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No money to hire female teachers so girls can’t study, says Taliban Minister

Taliban’s Higher Education Minister Abdul Baqi Haqqani says “co-education is unislamic” and the regime will not allow the concept of men and women studying together.

It has been more than 100 days and Afghan girls are still not allowed to attend school and college classes by the Taliban government which had promised that their new regime would be different from the old one of Mullah Omar.

In a new diktat, the Taliban’s Higher Education Minister Abdul Baqi Haqqani says “co-education is unislamic” and the regime will not allow the concept of men and women studying together.

Without specifying the time line, Haqqani said that the Taliban government has to make separate classes for girls and hire extra women lecturers that need more time and extra budget, reported Khaama Press.

Co-education is reason behind closure of universities: Haqqani

The former student of “Jihad Factory”, the Darul Uloom Haqqaniya Madrasa in Pakistan, Abdul Baqi Haqqani made it clear that this not on their priority list and refused to answer that when girls might return to school and university classes across the country.

As if this was not enough, the Taliban minister told Afghan students that Pakistan is the best place for higher studies.

"Pakistan is an ideal country for Afghan students who seek higher education as the country is cheaper and has similarities with the Afghan people," the minister said. Lambasting the education system during the last two decades, he said that graduates from the past 20 years are of no use. Those who have studied in madrasas and have religious studies in Pakistan and Afghanistan.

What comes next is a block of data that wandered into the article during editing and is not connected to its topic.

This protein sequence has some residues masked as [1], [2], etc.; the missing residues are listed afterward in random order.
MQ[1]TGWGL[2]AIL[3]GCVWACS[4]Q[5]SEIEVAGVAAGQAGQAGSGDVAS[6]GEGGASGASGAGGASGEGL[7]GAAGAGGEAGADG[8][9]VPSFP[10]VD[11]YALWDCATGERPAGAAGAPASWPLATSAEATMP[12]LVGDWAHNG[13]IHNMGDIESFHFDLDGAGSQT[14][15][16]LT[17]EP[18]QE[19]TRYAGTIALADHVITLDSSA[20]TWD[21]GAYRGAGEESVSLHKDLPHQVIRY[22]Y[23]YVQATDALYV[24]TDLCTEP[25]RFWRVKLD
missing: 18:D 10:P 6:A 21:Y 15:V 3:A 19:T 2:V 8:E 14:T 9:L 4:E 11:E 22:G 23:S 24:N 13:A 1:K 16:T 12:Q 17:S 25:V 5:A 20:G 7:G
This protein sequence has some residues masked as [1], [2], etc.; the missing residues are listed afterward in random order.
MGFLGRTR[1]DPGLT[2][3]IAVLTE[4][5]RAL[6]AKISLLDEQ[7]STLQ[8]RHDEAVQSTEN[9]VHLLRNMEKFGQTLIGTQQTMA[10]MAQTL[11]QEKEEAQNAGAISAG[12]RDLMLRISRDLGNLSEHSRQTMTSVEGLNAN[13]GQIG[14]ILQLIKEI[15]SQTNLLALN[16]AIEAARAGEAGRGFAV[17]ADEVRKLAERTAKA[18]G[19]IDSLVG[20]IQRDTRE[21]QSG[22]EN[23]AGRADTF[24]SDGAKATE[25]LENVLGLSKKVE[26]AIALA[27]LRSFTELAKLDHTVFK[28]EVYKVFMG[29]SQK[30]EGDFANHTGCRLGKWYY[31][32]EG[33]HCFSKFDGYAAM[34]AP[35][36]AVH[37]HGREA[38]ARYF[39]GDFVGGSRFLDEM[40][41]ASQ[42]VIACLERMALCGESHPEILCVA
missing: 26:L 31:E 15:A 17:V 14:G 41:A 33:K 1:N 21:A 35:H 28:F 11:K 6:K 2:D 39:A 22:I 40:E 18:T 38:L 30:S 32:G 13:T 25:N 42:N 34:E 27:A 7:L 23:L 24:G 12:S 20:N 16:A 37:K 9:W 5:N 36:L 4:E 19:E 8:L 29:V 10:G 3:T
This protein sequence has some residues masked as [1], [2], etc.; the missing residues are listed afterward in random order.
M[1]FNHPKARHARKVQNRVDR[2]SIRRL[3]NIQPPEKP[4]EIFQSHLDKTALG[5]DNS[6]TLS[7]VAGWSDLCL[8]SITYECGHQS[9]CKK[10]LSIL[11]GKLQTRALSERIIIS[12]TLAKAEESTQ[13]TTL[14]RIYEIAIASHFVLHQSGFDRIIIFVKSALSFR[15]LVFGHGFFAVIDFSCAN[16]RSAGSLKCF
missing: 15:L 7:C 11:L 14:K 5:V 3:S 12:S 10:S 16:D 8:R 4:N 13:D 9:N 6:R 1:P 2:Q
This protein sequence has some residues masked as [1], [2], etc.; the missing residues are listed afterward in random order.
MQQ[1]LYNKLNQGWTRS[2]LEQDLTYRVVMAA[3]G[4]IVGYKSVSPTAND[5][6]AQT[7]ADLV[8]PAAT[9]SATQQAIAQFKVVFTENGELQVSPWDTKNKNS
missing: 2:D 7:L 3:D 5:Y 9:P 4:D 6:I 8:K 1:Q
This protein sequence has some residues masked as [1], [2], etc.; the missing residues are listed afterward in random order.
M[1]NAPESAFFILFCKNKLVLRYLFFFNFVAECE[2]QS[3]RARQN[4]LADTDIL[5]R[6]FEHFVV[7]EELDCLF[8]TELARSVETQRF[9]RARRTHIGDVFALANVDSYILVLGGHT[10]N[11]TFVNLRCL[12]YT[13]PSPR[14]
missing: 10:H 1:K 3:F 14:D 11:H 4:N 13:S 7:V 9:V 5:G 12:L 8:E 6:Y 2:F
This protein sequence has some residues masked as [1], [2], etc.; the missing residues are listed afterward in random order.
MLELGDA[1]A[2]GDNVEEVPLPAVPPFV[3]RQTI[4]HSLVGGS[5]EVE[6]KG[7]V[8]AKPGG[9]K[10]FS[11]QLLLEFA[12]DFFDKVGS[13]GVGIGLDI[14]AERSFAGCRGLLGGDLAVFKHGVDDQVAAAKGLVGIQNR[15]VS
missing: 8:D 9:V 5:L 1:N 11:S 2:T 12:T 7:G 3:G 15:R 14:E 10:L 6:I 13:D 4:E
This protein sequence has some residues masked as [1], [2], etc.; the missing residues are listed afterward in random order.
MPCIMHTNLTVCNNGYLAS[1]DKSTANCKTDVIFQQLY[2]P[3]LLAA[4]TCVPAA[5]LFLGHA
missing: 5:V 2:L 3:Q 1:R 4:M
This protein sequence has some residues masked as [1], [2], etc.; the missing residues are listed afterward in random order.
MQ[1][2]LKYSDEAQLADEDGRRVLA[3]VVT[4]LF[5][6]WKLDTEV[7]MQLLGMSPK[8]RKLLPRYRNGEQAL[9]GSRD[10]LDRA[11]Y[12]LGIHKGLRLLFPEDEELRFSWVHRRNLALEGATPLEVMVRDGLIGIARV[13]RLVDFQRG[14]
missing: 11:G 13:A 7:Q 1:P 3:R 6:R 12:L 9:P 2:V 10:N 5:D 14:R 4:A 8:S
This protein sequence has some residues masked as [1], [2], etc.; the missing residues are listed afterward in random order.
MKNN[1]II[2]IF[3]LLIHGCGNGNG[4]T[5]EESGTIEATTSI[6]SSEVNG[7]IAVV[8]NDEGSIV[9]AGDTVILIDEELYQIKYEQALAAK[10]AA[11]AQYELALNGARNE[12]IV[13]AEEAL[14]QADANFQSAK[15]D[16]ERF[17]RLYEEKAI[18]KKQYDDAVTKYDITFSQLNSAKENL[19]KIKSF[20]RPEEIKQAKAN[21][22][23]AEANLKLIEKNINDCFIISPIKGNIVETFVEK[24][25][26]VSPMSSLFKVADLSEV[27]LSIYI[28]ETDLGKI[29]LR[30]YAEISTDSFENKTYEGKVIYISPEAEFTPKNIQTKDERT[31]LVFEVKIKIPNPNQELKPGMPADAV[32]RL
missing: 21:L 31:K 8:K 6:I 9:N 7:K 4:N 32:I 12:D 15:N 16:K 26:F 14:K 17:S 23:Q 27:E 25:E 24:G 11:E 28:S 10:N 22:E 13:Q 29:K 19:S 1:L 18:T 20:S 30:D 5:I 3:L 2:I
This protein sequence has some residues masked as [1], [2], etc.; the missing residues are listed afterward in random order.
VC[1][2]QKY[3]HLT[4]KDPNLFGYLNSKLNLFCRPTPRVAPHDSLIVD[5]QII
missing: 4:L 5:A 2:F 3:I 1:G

“The Taliban that are in power, have no PhD, MA or even a high school degree, but are the greatest of all,” he boasted.

Across the country, the Taliban have been busy erasing women and girls from all aspects of public life. Even their images on posters and billboards, once common, have been painted


But many Afghan girls refuse to be erased.  “As the Taliban are trying to silence women in Afghanistan they keep protesting against Taliban rule and demanding their rights. These young girls protest today in Kabul a day after the Taliban banned women from traveling alone and listening to music,” says Zahra Rahim, an Afghan journalist.

"If I have any chance, I will leave. Until now, I decided not to leave Afghanistan because I love my country a lot — even, I love more than my heart, my body… But right now, because of my children, I have to go,” says Najmussama Shafajo, a mother of two college going daughters.

An Afghan-American, Mehbooba Seraj who has been a women's rights activist for decades says that she is going to be with them for as long as she can, as long as she has the life and the energy to be.

“My girls, my dears, my daughters — just take a deep breath… don't lose hope… Don't despair, because something is going to happen. I can promise you that much,” Seraj told the girls.

One former teacher of a girls school told the BBC thay "the students are really upset, they're

suffering mentally. I try to give them hope but it's hard because they are

exposed to so much sadness and disappointment."

Earlier the Taliban had announced on Sunday that women seeking to travel long distances will not be allowed on road transport unless they are accompanied by a close male relative.

The new guidance, circulated on social media networks, also asked people to stop playing music in their vehicles.

Also Read : Imran Khan’s odious shocker—girls have no right to education under Af-Pak social code